We'd all like to get as much "perfect" in camera and have no PP wouldn't we?
Yes, but... (ain't there always a catch?) Different people have different ideas of what "perfect in camera" means. I personally configure the camera with the absolute certainty that I will post process all images. A perfect in the camera image is one that allows me to best manipulate it in post processing. For me there is no such thing as using a Straight Out Of Camera image. I shudder at the thought... :-)
Other people work differently, and do what works best for their needs.
I'd like to do a small personalised photo book on birds for the grandkids, something like "The Birds in Grandad's Garden" I've counted around 15 different species so far. If I can get some good images and a paragraph of basic text?
That is an astounding project.
I've just taken delivery, and don't have it operational yet (but occasionally used such a device 15-20 years ago at work), of a "binding machine". This thing will do spiral bound one off books, and the one I bought can do dozens too without too much stress. Books for individual kids is one distinct possibility! And with the spiral binding the books can lay flat and they can easily read the text on one page and examine a photo on the opposite page.
My purpose wasn't one off books like that, but now that you mention it my mind is churning with ideas! I'm a great-grandparent, so there is a huge range of potential. Thanks for the ideas!
The big one is upgrades of my "historic" equipment. Bodies I'm thinking D7100 for birding (DX 2x crop factor, big resolution and better noise handling) and D600 (FX and resolution, noise handling and all round improvement) I know there are oil/dust issues with the D600 but the D610 seems a rip off with additional couple of hundred quid to fix the D600 issues.
Its either these 2 or the D800E. I can get both for about the same price and I have been advised the 800 is not fast enough for wildlife. I'm not convinced but the advantages of 2 rigs seems appealing. Its just a matter of saving up the money! If I can accrue enough quickly then I'll go D610 and D7100.
I use a D4 and a D800. The D800 gets the call about 75% of the time, but if I were allowed only one camera it would be the D4.
Personally I have no need for a D800E. I could go into lengthy technical reasons (the only real difference is ease of post processing with the D800 and an unmeasureable much less noticeable difference in Signal to Noise Ratio at spatial frequencies close to the Nyquist Limit), but basically the D800E doesn't do anything of value for me.
I agree that if you need a high frame rate, and for your style of bird photography it is useful, the D800 is slow. However, it is faster than the D600 or the D7100 (I haven't looked at the D610 manual yet). Only the D4 is faster, and it is blazingly faster.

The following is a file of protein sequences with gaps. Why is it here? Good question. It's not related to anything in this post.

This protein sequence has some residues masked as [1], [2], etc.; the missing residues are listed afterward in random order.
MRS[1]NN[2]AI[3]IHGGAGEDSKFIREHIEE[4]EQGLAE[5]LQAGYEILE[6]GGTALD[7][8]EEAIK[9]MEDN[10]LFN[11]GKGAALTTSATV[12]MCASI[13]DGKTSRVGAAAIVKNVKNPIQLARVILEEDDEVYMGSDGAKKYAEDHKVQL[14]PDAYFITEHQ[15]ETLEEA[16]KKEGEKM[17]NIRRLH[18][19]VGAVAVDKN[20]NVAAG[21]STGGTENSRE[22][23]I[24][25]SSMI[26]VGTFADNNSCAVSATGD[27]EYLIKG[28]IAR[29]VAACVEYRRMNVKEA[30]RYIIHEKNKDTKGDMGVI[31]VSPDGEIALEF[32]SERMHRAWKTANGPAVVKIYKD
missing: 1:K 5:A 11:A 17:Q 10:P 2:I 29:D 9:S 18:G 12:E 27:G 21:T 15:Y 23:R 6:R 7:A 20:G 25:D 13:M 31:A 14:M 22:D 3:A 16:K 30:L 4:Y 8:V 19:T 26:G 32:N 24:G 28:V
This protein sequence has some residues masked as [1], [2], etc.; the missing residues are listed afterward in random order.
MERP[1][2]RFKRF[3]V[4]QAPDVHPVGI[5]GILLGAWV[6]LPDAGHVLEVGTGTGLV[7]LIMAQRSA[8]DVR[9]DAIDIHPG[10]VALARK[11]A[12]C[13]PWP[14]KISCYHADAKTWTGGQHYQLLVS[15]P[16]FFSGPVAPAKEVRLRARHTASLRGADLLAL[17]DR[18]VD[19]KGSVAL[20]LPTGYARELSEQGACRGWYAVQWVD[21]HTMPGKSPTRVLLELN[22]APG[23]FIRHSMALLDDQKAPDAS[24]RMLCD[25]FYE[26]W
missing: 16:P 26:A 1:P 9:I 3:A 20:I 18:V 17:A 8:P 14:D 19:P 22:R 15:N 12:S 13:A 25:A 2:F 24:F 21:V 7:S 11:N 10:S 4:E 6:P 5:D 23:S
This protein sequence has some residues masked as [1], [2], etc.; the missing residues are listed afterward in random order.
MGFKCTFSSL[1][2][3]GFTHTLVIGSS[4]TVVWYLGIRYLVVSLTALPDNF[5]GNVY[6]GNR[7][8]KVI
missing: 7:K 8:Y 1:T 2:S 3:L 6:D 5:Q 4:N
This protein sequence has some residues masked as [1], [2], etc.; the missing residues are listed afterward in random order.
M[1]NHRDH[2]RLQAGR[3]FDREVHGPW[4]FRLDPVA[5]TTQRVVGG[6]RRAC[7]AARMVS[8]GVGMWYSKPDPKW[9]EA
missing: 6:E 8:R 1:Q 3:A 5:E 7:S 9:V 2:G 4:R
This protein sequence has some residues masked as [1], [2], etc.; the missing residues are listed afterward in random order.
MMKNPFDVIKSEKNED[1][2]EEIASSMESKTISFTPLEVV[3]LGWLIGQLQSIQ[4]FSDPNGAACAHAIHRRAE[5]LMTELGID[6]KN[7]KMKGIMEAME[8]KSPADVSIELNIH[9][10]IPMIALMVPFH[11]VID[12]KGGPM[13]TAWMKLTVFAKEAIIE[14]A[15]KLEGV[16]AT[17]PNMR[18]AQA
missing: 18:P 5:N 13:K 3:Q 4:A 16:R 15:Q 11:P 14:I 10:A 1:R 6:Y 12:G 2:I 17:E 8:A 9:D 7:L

The issue isn't actually frame rate though. All of those cameras have frame rates from 5 to 7, but the problem is how many images will fit into the buffer and how long it takes to dump the buffer to the memory card. The D7100 appears to have a smaller buffer by maybe half than the D600, which is only slightly smaller than the D800. The numbers for compressed NEF files are hard to evaluate, and I expect that the most useful number for comparison regardless of how you actually shoot is the number for JPEG Fine Large images. The D7100 can buffer 33, the D800 56, and the D600 57. Why the D600 is more I don't know, but it must have a faster JPEG engine as the number of NEF compressed 14 bit files is 20 for the D800 and 16 for the D600.
Regardless, the point is that unless you spring for a D4 there just really isn't much variation with the FF models, but they are faster to operate than the D7100.
However, there is a much bigger issue with the full frame models. Only the D800 has enough pixels to make using it in DX mode valid. And using the D800 or any of the others in FX mode means your 300mm lens is petty short. You'll need to look for at least a 400mm or even longer lens. So in addition to the price of the camera there is the price of more glass. The older 80-400mm AF-D is now relatively lower in cost on the used market, but it is just barely suitable too. It isn't as sharp as you'd like at 400mm, and the AF is very old and slow. The newer 80-400mm is more expensive (I haven't tried one yet, so can't really speak to it). And older 400mm, 500mm or 600mm lenses are very nice, but still very expensive too. Perhaps a D600 and the new 80-400mm AFS lens are the most cost effective with high quality. I'd rather spend a little more and get the highest quality, with a D800 and the 80-400mm AFS lens. You could use the D800 in DX mode with the 300mm lens until the piggy bank is ready for the 80-400mm AFS lens. You don't suffer too bad even to start with, and in the end have an exceedingly nice set of equipment.
I use a 400mm f/2.8, often with a 1.4 or 2.0 TC. It's too big to just carry around though, at least for an old guy that can't walk far anyway. I shoot a lot from a 4-wheel ATV and bounce around on the Arctic tundra for hours. A camera/lens combination that I can grab and shoot is nice, and the 400mm f/2.8 does not fit that description at all. I end up running around with the old 80-400mm lens more often by far.
Manual exposure in my preference for anything normally, but my experience in this garden is that auto ISO helps. Its limited to 1600 so to be able to go any where near ISO 12,800 would change my approach considerably. I could expose to the right easily.
With any of the newer models you will really love using Manual Exposure mode with Auto ISO turned on!